Advising, Consulting and Mentoring Greater Houston area business since 1986
September 2015

From The Editor...     

In the fashion world you hear the term "RUNWAY" frequently used when designers are hosting a show to unveil their new lines for the season. The designers and show promoters spend hours and much capital to make that "WOW" impression happen in the few seconds that the models are walking up and down the "RUNWAY". A bad showing can cost the designer millions in future revenues.
In case you have not thought about it, this "RUNWAY" concept holds true in every business every day. Think about the billboard ads that you see on the highway. At 70 miles an hour the viewer does not have much time to see the message, let alone read a long, wordy phrase. Consider the Web-sites you visit: If the message on the home page is not clear, crisp, and catchy, do you click any further into the site? Probably not. What about the sales person who calls you with a message or pitch that is flat and does not wow you in the first sentence you likely hang up, right?
Maybe it's time you looked at the first impressions your customers and prospects are experiencing about your Company from all forms of your marketing campaigns. As you view these materials and messages being used, step back and ask yourself, was I wowed? Do I want to hear more? Would I buy from my Company? If your answer to any of these question is no, it is probably a good idea and a good time to make some changes.
You also may need assistance from an outside experienced business advisor, consultant, or mentor; so, before you redo your "RUNWAY", seek out an experienced business leader or mentor for your Company, contact a Silver Fox Advisor. Remember, having experience on your side always helps.
We encourage you to visit our Website at or to select a Silver Fox Advisor and also to learn more about the Silver Fox Advisors, our Associates and their businesses, as well as our great programs and community outreach endeavors.

Richard T. Hendee, Editor
The Silver Fox Advisor
Making Your Subconscious Work For You
By Lane Sloan, a Silver Fox Advisor
In my last post I discussed the power of your subconscious mind and how scientists have stated that it controls over 90% of our bodily functions. I stated it has no discerning power and merely accepts what is presented to it. It is your conscious mind that discerns right from wrong, good from evil and reality from imagination.
Scientists say that human beings begin to understand logical and rational thought anywhere from 7 to 12 years of age. Any beliefs formed in your subconscious prior to that age will continue to influence how you respond to life and the world unless changed by you.
And again, as stated in the last post, your subconscious mind controls all of your body's vital functions. It even takes control over new skills learned by the conscious mind (no matter how difficult they may seem to be). For example, do you remember how difficult it was for you to first learn to drive an automobile?
Do you remember being instructed to put your hands at 10 and 2 o'clock on the steering wheel? And if you learned on a stick shift, you really had to work at placing your foot on the clutch. Then placing your foot on the gas without jerking to a stop. And Lord help you if you had to start and stop on an incline.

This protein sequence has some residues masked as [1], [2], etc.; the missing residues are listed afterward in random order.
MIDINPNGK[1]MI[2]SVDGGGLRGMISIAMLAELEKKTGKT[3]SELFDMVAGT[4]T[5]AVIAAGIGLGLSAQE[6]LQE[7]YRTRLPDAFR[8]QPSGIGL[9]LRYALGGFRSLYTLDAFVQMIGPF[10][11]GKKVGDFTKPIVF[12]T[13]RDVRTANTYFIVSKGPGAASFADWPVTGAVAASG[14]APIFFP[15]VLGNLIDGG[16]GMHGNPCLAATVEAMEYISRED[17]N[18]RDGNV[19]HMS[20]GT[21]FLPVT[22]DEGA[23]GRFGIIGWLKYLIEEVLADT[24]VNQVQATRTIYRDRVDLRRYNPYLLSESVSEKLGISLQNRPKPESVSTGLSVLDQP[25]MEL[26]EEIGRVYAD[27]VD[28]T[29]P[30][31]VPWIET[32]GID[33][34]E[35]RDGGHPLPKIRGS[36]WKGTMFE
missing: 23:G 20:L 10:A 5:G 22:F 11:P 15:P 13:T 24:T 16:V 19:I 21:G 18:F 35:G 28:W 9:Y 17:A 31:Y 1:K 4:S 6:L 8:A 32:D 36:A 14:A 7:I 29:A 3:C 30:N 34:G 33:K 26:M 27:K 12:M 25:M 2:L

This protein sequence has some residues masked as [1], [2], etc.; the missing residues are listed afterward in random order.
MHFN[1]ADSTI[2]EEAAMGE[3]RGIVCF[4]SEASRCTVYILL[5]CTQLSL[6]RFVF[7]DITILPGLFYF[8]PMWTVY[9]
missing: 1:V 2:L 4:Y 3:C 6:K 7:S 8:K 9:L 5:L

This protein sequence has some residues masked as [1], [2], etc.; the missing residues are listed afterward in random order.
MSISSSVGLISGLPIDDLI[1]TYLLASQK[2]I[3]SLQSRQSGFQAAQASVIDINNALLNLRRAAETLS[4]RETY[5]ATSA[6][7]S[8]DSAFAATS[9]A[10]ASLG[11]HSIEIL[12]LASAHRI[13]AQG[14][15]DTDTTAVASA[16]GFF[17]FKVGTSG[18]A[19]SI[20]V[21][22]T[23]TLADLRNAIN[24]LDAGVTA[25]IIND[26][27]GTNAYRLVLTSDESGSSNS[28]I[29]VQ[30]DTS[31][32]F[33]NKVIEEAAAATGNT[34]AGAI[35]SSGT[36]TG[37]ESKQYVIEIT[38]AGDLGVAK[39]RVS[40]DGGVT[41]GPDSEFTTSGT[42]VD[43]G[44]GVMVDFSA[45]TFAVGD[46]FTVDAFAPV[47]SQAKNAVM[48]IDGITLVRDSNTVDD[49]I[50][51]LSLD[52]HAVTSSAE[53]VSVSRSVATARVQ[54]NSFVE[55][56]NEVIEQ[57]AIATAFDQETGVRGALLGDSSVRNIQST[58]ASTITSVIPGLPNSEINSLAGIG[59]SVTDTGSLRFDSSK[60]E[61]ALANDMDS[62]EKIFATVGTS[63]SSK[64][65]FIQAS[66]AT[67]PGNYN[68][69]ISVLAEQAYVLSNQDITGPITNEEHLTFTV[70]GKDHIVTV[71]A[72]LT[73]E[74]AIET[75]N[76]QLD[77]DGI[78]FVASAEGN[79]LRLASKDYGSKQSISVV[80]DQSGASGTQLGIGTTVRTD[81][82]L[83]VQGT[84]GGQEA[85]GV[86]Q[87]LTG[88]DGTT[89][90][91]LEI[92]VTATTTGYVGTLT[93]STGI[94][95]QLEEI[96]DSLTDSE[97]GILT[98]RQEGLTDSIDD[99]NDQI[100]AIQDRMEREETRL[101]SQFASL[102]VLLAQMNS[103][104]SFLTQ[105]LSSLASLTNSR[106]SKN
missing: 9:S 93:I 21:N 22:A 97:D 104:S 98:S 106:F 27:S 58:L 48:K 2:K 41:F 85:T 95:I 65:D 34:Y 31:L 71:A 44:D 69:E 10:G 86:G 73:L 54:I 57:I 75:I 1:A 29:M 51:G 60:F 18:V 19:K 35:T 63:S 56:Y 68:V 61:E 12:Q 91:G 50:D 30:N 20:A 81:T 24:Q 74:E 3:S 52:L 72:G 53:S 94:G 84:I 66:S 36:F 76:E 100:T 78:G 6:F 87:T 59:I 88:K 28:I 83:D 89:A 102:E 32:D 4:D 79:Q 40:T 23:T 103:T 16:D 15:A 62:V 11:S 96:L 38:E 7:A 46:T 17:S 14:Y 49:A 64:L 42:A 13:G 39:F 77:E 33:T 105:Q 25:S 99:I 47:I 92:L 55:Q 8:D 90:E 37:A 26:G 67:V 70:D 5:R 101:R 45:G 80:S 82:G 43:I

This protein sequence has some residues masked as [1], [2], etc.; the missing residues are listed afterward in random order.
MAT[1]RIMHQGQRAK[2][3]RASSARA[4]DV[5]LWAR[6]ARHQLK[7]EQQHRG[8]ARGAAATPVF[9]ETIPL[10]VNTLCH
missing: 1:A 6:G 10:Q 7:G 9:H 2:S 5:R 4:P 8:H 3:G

Quality Is Important For Business
Real Quality vs. Arbitrary Metrics
By Hank Moore, Corporate Strategistâ„¢
There's this thing that websites do. They use the term "metrics" out of context. Their metrics are arbitrary, and they jerk the chains of sellers with figures that are unsubstantiated. They arbitrarily disable accounts. Sadly, this is what is thought of as "quality" in the digital age.
Websites that sell products are digital platforms, not the arbitrators of quality in the business world.
Metrics are easily skewed and do not reflect the overall customer satisfaction. A criticism of performance metrics is that when the value of information is computed using mathematical methods, it shows that even performance metrics professionals choose measures that have little value. This is referred to as the "measurement inversion." Metrics seem to emphasize what organizations find immediately measurable - even if those are low value - and tend to ignore high value measurements simply because they seem harder to measure (whether they are or not).
To correct for the measurement inversion other methods, like applied information economics, introduce the "value of information analysis" step in the process so that metrics focus on high-value measures. Organizations where this has been applied find that they define completely different metrics than they otherwise would have and, often, fewer metrics.



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Several Silver Fox Advisors have written books sharing their business experiences and expertise. These books contain information that you may find helpful to you and your business. We encourage you to visit our web site and click on the Resources link to find a listing of all books that are available.


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Lunch & Learn

Thursday, September 24, 2015

Topic: "The Economic Alliance is the economic development corporation for the Houston Ship Channel Region"


Presented By: Mr. Chad Burke, President and CEO of the Economic Alliance


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